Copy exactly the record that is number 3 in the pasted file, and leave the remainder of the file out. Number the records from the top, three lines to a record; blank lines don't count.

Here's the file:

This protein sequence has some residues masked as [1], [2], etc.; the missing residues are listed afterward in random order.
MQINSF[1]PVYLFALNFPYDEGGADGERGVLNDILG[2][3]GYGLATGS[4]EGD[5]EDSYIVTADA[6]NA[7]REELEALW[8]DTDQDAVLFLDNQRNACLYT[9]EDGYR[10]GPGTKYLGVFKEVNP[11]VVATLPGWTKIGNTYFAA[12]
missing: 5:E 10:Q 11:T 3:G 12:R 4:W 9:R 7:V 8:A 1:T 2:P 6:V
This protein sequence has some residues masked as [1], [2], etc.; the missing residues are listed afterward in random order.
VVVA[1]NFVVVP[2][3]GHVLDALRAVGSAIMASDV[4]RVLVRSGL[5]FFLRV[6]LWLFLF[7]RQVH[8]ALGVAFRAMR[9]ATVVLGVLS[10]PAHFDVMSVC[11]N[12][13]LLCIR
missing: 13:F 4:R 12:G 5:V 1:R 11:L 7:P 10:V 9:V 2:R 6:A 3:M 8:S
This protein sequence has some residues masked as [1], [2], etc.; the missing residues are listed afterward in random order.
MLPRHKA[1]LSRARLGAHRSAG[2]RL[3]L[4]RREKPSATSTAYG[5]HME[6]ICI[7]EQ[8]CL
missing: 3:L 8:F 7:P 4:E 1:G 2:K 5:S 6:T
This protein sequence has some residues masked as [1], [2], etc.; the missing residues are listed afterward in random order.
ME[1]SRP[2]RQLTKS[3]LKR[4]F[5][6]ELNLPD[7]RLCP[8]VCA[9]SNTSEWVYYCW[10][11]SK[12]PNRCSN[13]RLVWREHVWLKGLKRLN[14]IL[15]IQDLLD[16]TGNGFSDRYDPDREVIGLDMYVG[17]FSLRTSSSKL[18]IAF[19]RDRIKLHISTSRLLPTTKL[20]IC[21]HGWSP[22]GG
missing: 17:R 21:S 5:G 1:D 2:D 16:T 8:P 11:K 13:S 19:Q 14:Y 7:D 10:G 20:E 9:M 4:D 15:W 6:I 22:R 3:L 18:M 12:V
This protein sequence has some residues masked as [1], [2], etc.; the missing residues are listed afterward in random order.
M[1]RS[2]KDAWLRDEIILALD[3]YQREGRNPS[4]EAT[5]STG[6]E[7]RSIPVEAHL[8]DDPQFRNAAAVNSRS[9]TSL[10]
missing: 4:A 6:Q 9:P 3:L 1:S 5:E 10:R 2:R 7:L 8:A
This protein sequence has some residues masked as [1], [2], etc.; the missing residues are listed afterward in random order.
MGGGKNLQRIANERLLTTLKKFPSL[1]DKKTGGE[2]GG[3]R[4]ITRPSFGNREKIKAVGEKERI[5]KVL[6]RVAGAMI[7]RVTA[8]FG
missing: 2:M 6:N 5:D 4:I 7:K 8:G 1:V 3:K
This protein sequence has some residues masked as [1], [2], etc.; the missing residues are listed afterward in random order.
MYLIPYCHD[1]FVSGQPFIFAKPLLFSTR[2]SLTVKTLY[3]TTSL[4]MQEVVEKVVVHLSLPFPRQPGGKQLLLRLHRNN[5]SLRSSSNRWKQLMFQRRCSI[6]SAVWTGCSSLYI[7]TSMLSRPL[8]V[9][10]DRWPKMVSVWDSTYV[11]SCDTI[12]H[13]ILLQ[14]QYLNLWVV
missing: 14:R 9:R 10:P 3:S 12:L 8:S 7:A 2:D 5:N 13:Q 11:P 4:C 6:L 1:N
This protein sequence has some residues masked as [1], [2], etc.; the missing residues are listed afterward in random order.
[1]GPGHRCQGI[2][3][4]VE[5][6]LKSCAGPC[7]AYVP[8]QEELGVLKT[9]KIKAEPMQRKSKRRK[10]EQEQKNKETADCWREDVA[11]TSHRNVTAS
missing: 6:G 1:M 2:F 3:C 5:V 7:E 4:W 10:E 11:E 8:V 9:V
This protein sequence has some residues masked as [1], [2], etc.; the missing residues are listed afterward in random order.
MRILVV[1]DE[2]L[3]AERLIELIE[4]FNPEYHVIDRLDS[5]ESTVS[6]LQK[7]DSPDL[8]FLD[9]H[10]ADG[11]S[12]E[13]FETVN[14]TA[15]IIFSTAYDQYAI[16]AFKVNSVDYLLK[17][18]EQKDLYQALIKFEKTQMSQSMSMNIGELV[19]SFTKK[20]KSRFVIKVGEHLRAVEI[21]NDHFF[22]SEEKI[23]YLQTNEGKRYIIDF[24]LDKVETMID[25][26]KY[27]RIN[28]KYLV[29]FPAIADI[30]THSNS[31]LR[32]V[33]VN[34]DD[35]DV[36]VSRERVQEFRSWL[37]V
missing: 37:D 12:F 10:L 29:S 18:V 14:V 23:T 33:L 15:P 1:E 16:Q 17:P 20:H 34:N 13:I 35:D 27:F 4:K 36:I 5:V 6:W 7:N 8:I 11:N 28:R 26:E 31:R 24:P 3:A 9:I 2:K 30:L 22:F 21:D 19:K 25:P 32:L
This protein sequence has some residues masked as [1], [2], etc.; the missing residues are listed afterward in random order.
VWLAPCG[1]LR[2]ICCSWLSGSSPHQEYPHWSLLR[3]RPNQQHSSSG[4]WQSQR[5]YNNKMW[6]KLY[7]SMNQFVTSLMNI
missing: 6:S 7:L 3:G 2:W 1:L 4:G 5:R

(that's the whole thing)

This protein sequence has some residues masked as [1], [2], etc.; the missing residues are listed afterward in random order.
MLPRHKA[1]LSRARLGAHRSAG[2]RL[3]L[4]RREKPSATSTAYG[5]HME[6]ICI[7]EQ[8]CL
missing: 3:L 8:F 7:P 4:E 1:G 2:K 5:S 6:T